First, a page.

The salaries of North American IR professionals went up over the past two years, with more than 30 percent reporting a base salary between $276,000 and $350,000 in 2022 and nearly 12 percent taking home $351,000 or more.
According to the NIRI/Korn Ferry Investor Relations Officers Survey, compensation packages in 2022 recorded growth in four areas: beyond base salary increases, annual cash bonus targets also went up, with almost 30 percent of respondents reporting bonuses of 26 percent-36 percent of base compensation, and more than 30 percent of IR professionals seeing bonuses of 36 percent-60 percent.
The report also shows that more than 25 percent of IR professionals have long-term investment plans valued at between 26 percent and 50 percent of their base salary. Of those with an equity component, nearly 60 percent have restricted stock units as part of their compensation package.
IR functions reconsidered
The boost in compensation packages in a post-pandemic world reflects the changes in IR functions and the subsequent alteration of IR career landscapes.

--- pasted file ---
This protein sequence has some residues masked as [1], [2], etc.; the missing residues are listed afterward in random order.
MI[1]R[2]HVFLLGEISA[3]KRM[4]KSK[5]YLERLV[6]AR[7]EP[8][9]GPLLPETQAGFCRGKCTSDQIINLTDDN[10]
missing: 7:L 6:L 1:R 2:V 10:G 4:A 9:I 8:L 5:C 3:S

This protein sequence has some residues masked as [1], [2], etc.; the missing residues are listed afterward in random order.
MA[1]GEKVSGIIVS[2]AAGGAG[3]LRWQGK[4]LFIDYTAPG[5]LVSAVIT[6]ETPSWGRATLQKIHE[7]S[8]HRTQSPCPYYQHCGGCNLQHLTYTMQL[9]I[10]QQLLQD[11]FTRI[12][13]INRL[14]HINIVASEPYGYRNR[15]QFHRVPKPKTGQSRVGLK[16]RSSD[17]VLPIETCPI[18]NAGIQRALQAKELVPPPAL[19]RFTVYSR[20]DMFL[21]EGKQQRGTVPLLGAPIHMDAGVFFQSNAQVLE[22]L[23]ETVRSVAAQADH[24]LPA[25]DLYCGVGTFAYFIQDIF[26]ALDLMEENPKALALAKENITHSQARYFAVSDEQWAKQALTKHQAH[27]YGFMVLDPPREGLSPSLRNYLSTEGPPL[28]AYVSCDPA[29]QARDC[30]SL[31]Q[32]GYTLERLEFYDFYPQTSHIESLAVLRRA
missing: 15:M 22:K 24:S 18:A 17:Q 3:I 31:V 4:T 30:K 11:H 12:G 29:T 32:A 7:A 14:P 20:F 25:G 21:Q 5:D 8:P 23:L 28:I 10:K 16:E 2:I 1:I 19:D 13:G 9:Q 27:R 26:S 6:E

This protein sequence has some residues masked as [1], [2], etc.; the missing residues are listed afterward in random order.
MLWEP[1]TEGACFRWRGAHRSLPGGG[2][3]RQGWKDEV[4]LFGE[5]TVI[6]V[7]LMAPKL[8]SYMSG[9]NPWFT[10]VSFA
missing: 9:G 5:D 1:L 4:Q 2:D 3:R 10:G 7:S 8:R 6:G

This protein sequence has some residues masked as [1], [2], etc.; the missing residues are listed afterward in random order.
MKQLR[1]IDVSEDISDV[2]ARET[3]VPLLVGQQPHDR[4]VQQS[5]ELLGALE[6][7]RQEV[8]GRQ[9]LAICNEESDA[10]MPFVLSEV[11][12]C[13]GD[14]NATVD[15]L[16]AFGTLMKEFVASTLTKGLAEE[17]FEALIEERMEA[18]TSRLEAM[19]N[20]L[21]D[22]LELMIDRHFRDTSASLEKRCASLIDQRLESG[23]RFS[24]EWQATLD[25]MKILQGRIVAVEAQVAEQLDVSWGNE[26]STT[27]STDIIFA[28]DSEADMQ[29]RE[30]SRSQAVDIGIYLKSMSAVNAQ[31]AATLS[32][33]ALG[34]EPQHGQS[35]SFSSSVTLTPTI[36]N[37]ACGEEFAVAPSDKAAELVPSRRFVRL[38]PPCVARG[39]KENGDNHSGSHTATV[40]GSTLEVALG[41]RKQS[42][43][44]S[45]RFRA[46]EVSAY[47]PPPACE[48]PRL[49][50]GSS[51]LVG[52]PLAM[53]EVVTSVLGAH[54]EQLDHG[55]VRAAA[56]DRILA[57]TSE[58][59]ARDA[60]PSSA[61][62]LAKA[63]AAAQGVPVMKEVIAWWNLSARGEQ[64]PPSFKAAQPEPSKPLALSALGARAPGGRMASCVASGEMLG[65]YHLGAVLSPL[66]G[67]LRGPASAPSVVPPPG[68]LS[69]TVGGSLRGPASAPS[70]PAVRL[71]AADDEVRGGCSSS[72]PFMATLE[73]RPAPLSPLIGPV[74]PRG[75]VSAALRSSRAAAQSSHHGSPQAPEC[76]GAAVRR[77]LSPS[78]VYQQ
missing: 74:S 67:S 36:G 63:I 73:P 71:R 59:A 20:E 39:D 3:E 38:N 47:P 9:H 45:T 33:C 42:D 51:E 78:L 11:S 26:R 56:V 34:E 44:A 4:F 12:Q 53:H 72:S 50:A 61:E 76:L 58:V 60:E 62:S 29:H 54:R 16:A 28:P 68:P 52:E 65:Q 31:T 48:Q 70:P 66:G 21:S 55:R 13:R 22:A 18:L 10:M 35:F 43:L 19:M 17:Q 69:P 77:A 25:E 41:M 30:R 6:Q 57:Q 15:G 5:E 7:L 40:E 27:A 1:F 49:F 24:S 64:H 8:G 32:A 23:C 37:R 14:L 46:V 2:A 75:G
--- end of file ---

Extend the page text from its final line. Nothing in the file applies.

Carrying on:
More than eight in 10 respondents to the survey say Covid-19 changed the management of their function and pushed IROs to leverage technology and digital communications,and adapt tactics and strategies to ensure they can operate successfully in a virtual world.
Almost two thirds (64 percent) of IROs claim their function has been ‘elevated’ within their company, and more than 90 percent are optimistic about their career progression. But the research finds that only a small portion of IROs have a succession plan in place, while 71 percent are not sure what their next professional move will be.
Peter McDermott, senior client partner at Korn Ferry, explains that an increase in IR’s range of responsibilities – including ESG – has contributed to companies recognizing and rewarding their IR teams.
‘Investor and board focus on ESG has put a spotlight on the investor relations function during the past few years,’ he says. ‘This has further cemented the importance of the role of IR for the modern executive team.’
Matthew Brusch, president and CEO of NIRI, adds: ‘These results reinforce the high value of the investor relations profession and top IR talent within corporate C-suites.’